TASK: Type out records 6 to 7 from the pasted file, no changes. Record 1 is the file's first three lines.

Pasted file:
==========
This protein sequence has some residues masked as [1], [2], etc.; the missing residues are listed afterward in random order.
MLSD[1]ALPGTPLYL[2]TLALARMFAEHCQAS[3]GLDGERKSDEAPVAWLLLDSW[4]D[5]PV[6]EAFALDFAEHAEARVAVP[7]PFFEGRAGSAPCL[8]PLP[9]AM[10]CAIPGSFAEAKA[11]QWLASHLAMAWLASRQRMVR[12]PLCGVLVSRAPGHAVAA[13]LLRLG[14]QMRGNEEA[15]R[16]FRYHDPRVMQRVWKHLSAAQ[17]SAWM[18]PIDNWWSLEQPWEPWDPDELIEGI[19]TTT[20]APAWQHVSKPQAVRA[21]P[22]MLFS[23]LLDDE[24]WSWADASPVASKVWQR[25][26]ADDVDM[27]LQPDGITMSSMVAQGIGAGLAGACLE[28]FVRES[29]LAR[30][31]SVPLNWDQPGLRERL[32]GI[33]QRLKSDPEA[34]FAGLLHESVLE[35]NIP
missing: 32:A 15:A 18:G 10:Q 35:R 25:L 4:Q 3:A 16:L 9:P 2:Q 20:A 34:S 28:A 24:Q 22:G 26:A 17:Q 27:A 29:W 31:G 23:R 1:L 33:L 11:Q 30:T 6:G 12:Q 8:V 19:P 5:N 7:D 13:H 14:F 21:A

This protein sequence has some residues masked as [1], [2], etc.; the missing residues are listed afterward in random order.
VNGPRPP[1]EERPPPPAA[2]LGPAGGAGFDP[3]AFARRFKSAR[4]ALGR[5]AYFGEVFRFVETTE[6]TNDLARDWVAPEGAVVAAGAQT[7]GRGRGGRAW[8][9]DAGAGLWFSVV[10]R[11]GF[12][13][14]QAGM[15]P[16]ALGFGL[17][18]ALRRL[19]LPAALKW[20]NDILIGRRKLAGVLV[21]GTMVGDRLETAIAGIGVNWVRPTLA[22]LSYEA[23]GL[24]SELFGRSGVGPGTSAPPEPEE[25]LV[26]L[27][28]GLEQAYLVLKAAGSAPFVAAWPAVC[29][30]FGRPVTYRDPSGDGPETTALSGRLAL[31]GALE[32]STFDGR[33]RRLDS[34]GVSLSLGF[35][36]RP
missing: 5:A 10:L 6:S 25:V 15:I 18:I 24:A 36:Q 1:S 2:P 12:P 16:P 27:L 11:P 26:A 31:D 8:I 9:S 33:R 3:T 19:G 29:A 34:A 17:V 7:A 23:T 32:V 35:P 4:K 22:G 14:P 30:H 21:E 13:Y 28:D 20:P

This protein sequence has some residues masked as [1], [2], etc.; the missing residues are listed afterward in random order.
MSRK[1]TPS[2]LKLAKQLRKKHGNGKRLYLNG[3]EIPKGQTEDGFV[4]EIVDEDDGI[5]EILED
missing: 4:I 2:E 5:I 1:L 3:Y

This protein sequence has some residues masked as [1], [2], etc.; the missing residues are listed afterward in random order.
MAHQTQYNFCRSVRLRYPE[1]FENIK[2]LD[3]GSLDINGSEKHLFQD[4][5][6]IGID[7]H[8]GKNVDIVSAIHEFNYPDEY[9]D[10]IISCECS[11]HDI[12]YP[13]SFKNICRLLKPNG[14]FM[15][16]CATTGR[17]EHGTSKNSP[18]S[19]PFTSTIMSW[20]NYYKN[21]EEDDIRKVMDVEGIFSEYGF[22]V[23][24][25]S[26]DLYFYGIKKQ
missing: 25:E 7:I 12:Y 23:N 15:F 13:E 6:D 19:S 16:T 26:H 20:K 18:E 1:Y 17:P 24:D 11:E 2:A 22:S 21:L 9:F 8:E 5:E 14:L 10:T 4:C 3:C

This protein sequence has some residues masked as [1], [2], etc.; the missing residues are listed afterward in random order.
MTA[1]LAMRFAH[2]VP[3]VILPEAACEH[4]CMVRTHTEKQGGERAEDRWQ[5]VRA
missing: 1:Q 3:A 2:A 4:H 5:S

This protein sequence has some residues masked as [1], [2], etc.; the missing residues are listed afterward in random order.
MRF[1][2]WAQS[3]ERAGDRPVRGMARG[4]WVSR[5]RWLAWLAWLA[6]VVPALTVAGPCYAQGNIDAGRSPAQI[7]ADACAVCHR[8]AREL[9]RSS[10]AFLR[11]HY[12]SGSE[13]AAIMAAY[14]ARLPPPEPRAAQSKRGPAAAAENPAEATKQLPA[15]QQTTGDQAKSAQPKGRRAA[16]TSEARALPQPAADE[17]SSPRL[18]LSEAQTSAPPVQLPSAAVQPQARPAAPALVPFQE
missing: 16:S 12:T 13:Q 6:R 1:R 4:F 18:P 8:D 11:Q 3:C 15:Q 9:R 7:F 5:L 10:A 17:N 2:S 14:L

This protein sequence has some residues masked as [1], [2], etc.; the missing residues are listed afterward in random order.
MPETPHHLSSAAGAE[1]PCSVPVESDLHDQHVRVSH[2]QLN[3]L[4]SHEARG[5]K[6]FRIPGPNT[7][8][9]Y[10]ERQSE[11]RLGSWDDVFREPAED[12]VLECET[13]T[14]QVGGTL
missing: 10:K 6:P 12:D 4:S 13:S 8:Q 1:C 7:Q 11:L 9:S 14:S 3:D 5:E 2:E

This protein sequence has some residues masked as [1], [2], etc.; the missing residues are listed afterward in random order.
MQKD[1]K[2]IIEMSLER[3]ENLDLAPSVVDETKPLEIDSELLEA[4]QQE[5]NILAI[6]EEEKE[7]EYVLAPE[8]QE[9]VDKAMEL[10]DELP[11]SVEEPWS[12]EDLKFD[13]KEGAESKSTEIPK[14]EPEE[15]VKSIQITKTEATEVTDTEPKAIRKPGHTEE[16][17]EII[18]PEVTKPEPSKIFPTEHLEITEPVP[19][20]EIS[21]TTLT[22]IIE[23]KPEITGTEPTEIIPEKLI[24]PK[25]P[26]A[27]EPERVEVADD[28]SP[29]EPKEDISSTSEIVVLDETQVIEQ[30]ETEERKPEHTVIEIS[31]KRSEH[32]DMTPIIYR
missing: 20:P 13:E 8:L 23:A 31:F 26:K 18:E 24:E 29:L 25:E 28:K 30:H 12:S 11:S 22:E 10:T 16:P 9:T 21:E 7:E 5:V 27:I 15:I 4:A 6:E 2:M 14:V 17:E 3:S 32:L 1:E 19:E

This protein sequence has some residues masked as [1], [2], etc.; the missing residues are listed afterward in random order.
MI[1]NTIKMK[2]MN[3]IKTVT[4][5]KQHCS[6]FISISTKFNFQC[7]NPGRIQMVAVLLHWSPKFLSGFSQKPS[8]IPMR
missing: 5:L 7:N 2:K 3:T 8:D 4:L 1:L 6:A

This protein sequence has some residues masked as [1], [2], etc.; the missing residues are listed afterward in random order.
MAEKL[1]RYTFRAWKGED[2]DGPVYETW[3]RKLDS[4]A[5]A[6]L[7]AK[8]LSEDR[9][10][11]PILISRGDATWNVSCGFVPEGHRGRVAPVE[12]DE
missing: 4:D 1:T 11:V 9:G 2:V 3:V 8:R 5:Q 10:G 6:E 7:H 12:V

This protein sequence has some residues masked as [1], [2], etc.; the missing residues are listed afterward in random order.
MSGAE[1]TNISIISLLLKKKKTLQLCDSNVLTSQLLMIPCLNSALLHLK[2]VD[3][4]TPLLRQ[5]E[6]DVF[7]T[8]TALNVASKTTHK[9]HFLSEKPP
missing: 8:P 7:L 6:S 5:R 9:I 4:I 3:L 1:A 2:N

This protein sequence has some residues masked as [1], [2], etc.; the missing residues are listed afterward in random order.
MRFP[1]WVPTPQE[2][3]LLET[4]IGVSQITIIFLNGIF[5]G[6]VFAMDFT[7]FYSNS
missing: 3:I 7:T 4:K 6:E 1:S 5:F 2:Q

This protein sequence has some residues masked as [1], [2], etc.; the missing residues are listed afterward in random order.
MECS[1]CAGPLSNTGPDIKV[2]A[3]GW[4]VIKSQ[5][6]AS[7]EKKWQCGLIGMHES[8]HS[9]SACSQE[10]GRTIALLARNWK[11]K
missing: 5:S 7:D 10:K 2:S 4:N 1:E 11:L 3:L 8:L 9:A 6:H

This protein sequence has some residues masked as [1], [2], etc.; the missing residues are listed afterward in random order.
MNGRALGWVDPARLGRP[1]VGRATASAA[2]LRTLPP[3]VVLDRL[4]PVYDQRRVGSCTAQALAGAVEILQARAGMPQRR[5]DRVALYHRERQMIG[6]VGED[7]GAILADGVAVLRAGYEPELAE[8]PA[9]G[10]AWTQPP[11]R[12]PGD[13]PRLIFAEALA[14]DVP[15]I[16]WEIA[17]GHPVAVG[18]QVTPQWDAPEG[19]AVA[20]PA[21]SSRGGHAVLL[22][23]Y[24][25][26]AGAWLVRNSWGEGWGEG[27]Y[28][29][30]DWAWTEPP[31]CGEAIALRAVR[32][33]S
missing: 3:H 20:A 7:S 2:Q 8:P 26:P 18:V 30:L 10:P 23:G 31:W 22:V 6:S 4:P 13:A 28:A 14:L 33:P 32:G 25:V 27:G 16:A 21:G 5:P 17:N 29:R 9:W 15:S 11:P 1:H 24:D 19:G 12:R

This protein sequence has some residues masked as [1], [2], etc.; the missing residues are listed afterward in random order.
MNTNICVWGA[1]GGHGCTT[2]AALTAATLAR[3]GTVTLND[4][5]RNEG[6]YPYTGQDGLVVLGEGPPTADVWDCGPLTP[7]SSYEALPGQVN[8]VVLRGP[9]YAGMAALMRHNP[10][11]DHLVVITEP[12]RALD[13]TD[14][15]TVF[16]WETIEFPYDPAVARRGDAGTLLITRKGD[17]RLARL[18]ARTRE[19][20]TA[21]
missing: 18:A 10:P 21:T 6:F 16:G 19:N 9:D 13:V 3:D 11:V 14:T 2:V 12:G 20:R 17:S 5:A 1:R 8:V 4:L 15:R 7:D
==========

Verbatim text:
This protein sequence has some residues masked as [1], [2], etc.; the missing residues are listed afterward in random order.
MRF[1][2]WAQS[3]ERAGDRPVRGMARG[4]WVSR[5]RWLAWLAWLA[6]VVPALTVAGPCYAQGNIDAGRSPAQI[7]ADACAVCHR[8]AREL[9]RSS[10]AFLR[11]HY[12]SGSE[13]AAIMAAY[14]ARLPPPEPRAAQSKRGPAAAAENPAEATKQLPA[15]QQTTGDQAKSAQPKGRRAA[16]TSEARALPQPAADE[17]SSPRL[18]LSEAQTSAPPVQLPSAAVQPQARPAAPALVPFQE
missing: 16:S 12:T 13:Q 6:R 1:R 4:F 18:P 8:D 11:Q 3:C 15:Q 9:R 7:F 5:L 10:A 17:N 2:S 14:L

This protein sequence has some residues masked as [1], [2], etc.; the missing residues are listed afterward in random order.
MPETPHHLSSAAGAE[1]PCSVPVESDLHDQHVRVSH[2]QLN[3]L[4]SHEARG[5]K[6]FRIPGPNT[7][8][9]Y[10]ERQSE[11]RLGSWDDVFREPAED[12]VLECET[13]T[14]QVGGTL
missing: 10:K 6:P 12:D 4:S 13:S 8:Q 1:C 7:Q 11:L 9:S 14:S 3:D 5:E 2:E